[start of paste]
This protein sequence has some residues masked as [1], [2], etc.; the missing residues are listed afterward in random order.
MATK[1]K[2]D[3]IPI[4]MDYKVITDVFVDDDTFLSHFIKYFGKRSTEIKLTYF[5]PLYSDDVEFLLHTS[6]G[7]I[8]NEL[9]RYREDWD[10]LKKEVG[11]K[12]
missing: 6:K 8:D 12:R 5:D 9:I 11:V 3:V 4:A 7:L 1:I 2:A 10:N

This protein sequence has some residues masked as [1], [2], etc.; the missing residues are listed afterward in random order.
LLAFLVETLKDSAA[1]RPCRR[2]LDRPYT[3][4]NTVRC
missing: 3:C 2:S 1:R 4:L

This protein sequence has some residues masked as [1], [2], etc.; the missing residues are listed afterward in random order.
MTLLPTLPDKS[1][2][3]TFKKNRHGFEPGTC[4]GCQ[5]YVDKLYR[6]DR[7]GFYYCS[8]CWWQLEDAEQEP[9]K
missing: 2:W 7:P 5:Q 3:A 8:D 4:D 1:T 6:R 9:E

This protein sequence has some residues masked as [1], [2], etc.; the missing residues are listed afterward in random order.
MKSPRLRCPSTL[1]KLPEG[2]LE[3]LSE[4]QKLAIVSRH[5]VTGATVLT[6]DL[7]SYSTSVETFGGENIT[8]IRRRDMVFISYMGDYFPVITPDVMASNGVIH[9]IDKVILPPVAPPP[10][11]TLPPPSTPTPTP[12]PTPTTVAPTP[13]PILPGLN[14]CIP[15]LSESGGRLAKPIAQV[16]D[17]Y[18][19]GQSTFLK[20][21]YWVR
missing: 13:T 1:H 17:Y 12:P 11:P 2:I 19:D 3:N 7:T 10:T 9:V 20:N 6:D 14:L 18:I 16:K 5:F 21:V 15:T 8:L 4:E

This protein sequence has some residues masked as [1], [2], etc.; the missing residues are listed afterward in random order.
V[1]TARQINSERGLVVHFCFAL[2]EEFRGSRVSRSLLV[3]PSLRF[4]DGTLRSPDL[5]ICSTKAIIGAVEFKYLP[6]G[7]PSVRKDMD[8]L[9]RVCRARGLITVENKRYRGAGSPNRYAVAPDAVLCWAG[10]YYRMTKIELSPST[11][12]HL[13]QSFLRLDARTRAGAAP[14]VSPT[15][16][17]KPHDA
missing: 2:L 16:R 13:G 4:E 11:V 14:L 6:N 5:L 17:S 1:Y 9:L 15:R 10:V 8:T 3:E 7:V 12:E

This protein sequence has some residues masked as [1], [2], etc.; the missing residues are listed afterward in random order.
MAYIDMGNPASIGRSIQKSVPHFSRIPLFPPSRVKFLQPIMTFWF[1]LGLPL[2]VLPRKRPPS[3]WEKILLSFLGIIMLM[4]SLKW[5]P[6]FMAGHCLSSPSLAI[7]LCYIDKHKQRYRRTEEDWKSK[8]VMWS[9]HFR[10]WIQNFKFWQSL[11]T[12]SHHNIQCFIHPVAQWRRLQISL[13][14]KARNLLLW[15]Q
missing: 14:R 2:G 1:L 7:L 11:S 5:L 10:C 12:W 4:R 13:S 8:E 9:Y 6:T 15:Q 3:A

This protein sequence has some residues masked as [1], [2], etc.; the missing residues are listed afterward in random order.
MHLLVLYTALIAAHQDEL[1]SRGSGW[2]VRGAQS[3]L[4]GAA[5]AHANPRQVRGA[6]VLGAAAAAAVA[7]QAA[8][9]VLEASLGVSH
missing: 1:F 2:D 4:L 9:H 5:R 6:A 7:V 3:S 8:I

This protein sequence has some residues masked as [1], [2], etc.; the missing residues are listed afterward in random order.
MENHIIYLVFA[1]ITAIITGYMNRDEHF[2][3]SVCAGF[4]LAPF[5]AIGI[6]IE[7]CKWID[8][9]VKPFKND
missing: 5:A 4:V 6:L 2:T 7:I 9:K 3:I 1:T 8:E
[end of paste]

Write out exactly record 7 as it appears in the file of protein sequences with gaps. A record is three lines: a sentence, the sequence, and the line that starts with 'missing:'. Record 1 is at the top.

This protein sequence has some residues masked as [1], [2], etc.; the missing residues are listed afterward in random order.
MHLLVLYTALIAAHQDEL[1]SRGSGW[2]VRGAQS[3]L[4]GAA[5]AHANPRQVRGA[6]VLGAAAAAAVA[7]QAA[8][9]VLEASLGVSH
missing: 1:F 2:D 4:L 9:H 5:R 6:A 7:V 3:S 8:I